Figure 2-1.Reciprocity of antennas.
elements can be considered
fed from a common source.
as a group of antennas
As we mentioned earlier, some antennas are highly
directional. That is, they propagate more energy in
certain directions than in others. The ratio between
the amount of energy propagated in these directions
and the energy that would be propagated if the antenna
were not directional is known as antenna GAIN. The
gain of an antenna is constant. whether the antenna
is used for transmitting or receiving.
Energy from an antenna is radiated in the form
of an expanding sphere. A small section of this sphere
is called a wavefront. positioned perpendicular to the
direction of the radiation field (fig. 2-2). Within this
wavefront. all energy is in phase. Usually, all points
on the wavefront are an equal distance from the
antenna. The farther from the antenna the wave is,
the less curved it appears. At a considerable distance,
the wavefront can be considered as a plane surface
at right angles to the direction of propagation.
Figure 2-2.Horizontal and vertical polarization.
The radiation field is made up of magnetic and
electric lines of force that are always at right angles
to each other. Most electromagnetic fields in space
are said to be linearly polarized. The direction of
polarization is the direction of the electric vector. That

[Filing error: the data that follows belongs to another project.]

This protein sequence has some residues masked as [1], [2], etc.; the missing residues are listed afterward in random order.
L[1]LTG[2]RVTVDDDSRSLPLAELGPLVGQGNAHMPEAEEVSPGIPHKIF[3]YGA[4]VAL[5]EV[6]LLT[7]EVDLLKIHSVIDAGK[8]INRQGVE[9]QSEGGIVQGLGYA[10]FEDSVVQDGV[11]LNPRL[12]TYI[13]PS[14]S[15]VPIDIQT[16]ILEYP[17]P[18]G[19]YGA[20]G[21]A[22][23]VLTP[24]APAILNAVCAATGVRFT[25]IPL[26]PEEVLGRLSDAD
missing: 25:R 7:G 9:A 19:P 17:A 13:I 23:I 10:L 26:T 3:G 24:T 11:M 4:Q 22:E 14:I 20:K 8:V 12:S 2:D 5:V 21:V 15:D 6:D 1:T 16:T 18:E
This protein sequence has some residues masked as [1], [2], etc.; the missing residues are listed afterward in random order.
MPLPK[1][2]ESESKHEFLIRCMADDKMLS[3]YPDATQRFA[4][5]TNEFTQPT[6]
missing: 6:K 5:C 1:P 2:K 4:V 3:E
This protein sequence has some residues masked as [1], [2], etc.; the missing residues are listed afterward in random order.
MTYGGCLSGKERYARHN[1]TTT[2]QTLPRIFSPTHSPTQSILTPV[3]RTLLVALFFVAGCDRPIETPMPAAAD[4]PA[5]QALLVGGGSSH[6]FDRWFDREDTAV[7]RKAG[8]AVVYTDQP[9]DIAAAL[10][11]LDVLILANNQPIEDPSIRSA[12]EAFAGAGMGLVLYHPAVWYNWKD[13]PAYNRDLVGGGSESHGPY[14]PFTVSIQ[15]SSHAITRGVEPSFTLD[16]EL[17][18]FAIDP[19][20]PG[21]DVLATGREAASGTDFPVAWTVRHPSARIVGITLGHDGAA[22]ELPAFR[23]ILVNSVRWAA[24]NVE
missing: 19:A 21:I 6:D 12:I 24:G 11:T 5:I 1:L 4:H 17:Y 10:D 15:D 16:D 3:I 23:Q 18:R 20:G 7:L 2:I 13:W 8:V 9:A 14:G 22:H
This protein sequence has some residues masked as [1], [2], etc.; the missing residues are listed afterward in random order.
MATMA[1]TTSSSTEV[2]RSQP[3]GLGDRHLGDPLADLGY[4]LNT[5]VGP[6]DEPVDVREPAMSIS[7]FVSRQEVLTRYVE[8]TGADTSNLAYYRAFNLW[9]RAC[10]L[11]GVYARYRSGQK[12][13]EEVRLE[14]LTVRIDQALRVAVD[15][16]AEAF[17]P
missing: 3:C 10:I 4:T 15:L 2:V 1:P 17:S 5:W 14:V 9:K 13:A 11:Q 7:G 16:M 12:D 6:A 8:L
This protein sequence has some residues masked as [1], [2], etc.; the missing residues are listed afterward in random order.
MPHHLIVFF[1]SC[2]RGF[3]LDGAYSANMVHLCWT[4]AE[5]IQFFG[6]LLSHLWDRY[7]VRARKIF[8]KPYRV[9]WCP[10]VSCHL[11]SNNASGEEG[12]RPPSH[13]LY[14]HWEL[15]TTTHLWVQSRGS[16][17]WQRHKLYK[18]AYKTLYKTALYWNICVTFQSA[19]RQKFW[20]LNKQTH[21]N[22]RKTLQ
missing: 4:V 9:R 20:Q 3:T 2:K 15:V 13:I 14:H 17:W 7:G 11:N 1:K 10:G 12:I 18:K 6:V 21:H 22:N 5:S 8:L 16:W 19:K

is, if the electric lines of force (E lines) are horizontal,
the wave is said to be horizontally polarized (fig. 2-2),
and if the E lines are vertical, the wave is said to be
vertically polarized. Since the electric field is parallel
to the axis of the dipole, the antenna is in the plane
A horizontally placed antenna produces a horizon-
tally polarized wave, and a vertically placed antenna
produces a vertically polarized wave.
In general, the polarization of a wave does not
change over short distances. Therefore, transmitting
and receiving antennas are oriented alike, especially
if they are separated by short distances.
Over long distances, polarization changes. The
change is usually small at low frequencies, but quite
drastic at high frequencies. (For radar transmissions,
a received signal is actually a wave reflected from
an object. Since signal polarization varies with the
type of object, no set position of the receiving antenna
is correct for all returning signals). Where separate
antennas are used for transmitting and receiving, the
receiving antenna is generally polarized in the same
direction as the transmitting antenna.